Tape Backup: An Ironic 60th Anniversary For Tape
September 14th, 2012 By: Industry Perspectives
Bill Hobbib is Vice President of Marketing at ExaGrid Systems, a provider of scalable disk-based backup solutions with data deduplication.BILL HOBBIB
The date was May 21, 1952. The U.S. Social Security Administration was badly in need of a more efficient system that would replace the punch cards used to store records of U.S. citizens.
The year before, the Eckert-Mauchly UNIVAC I had been introduced (playing a key role in the tabulation of 1950 U.S. Census data), and magnetic tape was used to record computer data. However, the reels of tape media on the UNIVAC I were prone to wear and tear.
IBM’s solution to the problem was the IBM 726 magnetic tape reader and recorder. The world’s first tape drive was capable of reading and writing at 12,500 digits per second, with each tape able to store 2 million digits. Some of the tapes were 1,200 feet long. The IBM 726 used vacuum columns, which provided a buffer and made it possible to start and stop at high speeds without damaging the media. It was a major breakthrough, speeding up the process of recording data by 50 times, compared to punch cards. (See our 60 Years of Storage Gallery for photos.)
For context, let’s look at what happened in the world that same month — the “Mr. Potato Head” toy was introduced, the first commercial airline flight took place, and Georgia Gibbs’ “Kiss of Fire” topped the music charts. And red-headed comedienne Lucille Ball was on the cover of TIME magazine.
May 21, 2012 was the 60th anniversary of the IBM 726. In many data centers, while other storage technologies have come and gone, this obsolete, slower performing technology is still being used for data backup and on- or off-site disaster recovery.
To give this anniversary of tape some further perspective, let’s look at some of the technologies that tape sprung from, along with how tape evolved from IBM’s original tape drive.
The precursor technology to tape was punch cards. The textile industry first used punch cards in 1725 to control mechanized textile looms. The first punch card tabulating and sorting machines that could record information were developed by Herman Hollerith, founder of the company that would become IBM, in the late 1880s.
Paper tape was pioneered by the textile industry as a way to send instructions to mechanized looms, starting in 1846. Paper tape offered one character for each row, and had a maximum capacity of a few dozen KB. It was this perforated paper tape system that was first used in some of the earliest telegraph machines
Starting with the UNIVAC I machine in 1952, magnetic tape gradually became the dominant form of recording and archiving information. Tape drives using a motor were developed to wind tape between 10.5-inch reels.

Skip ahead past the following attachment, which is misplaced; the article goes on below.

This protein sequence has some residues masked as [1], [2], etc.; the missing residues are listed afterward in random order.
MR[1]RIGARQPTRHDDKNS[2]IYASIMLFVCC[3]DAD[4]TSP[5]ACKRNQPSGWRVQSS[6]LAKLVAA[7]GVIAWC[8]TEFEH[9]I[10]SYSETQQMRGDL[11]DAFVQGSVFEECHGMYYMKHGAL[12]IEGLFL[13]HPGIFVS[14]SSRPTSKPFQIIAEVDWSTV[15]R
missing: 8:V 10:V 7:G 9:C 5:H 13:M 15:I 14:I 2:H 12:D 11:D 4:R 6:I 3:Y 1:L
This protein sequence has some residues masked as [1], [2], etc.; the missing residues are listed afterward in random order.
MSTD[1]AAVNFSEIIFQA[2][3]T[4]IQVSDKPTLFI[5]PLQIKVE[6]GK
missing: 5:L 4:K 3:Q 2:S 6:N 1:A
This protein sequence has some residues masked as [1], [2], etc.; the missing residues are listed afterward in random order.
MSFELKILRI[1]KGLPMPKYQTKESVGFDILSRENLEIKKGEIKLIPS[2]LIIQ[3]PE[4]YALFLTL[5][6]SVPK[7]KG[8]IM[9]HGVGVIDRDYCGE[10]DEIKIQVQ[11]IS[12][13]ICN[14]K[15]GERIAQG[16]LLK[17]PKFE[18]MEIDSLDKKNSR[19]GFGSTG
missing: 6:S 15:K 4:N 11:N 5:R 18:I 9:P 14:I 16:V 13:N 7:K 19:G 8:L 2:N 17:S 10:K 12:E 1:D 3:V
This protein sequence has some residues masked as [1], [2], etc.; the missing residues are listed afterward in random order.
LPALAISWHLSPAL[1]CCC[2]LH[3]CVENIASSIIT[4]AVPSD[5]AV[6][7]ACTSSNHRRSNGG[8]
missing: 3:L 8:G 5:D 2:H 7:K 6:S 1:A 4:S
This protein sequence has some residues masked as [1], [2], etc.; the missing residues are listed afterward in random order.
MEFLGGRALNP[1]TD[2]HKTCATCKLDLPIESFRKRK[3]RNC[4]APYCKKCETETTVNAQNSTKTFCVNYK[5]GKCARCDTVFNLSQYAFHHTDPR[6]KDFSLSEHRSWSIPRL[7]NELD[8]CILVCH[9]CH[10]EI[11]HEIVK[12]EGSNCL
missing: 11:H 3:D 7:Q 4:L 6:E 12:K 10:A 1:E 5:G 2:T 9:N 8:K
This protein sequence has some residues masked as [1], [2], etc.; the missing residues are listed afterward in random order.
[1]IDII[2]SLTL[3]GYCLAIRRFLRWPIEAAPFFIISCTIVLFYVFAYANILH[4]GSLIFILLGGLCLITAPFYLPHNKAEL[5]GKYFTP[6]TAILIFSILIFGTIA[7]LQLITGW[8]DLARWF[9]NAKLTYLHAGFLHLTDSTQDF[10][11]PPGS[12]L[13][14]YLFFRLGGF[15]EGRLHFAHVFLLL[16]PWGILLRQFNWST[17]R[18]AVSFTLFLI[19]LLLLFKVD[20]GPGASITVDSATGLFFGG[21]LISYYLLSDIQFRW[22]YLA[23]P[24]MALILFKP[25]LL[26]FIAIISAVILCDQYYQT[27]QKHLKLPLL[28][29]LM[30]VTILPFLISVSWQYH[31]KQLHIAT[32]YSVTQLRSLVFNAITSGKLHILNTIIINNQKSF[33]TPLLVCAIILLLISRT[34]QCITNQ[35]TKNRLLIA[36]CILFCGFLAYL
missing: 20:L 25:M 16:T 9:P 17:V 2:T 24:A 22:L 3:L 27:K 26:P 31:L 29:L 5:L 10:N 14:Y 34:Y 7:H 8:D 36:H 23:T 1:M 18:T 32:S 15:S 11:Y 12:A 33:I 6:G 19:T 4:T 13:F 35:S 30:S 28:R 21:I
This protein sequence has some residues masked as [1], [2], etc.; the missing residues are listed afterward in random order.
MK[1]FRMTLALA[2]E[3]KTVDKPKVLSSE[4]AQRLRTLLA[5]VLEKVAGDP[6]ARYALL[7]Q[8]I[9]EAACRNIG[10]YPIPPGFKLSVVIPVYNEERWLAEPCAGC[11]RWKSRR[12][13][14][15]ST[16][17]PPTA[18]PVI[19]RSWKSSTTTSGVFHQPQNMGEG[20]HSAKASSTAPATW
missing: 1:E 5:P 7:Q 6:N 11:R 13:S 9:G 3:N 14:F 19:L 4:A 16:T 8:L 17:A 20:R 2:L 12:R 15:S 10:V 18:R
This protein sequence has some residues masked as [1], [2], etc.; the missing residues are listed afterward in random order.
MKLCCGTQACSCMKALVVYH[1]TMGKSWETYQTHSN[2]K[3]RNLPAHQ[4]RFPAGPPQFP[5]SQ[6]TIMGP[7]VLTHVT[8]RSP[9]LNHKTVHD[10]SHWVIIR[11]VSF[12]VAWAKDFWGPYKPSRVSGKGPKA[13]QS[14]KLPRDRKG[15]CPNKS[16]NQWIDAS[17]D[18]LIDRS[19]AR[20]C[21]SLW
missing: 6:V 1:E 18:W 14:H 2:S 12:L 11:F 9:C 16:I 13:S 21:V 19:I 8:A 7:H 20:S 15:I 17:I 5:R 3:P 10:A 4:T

To protect tape from being damaged by moisture, a plastic enclosure – also known as a cassette or cartridge – was developed in the 1960s. These became popular not only in data storage environments, but also the recording industry. Early home computers like the Commodore 64 and the TRS-80 used cassette tape drives.
Tape Made Obsolete
In 1956, IBM released the IBM 305 RAMAC, which used magnetic disk storage. It was the first commercial hard disk drive. It also signaled the beginning of tape’s decline as a reliable medium. In 1971, IBM released the first floppy disk, which was 8 inches in diameter and could store data more reliably compared to tape. Later, compact discs, digital video discs, optical disks and storage devices that don’t have any moving mechanical components became the dominant technology for many consumers and business to store and archive data.
An Ironic Anniversary
It seems ironic that even with the quantum leap forward in storage technologies, many data centers still rely on tape for their archiving and disaster recovery, despite the fact that an estimated 10 to 50 percent of all tape restores fail.
When tape restores fail, it has a significant impact on your business in lost data and lost productivity, The National Computer Security Association estimates that it takes 21 days and $19,000 to recreate 20MB of lost accounting data, and 42 days and $98,000 to recreate 20MB of lost engineering data.
Despite other efforts to modernize data center infrastructure, such as though cloud computing or virtualization, data protection is stuck in the past with tape.
It would be similar to consumers today listening to their music on cassette tapes, having to fast forward and rewind through songs, when more user-friendly digital audio devices and optical discs are available.
Like a proverbial dinosaur in the data center, tape-based systems are plagued by unreliable backups (an unavoidable consequence of the fact that they are mechanical devices prone to wear and tear), restores take such a long time that they impact your productivity, and tapes can get lost or labels fall off.
Even for organizations that use tape to meet legal requirements for archiving, perhaps this anniversary should serve as a reminder that tape – like the rotary phone or snowy TV reception – is a technology whose time has come and gone. Many of those IT teams suffering from restore failures would probably agree.
Industry Perspectives is a content channel at Data Center Knowledge highlighting thought leadership in the data center arena. See our guidelines and submission process for information on participating. View previously published Industry Perspectives in our Knowledge Library.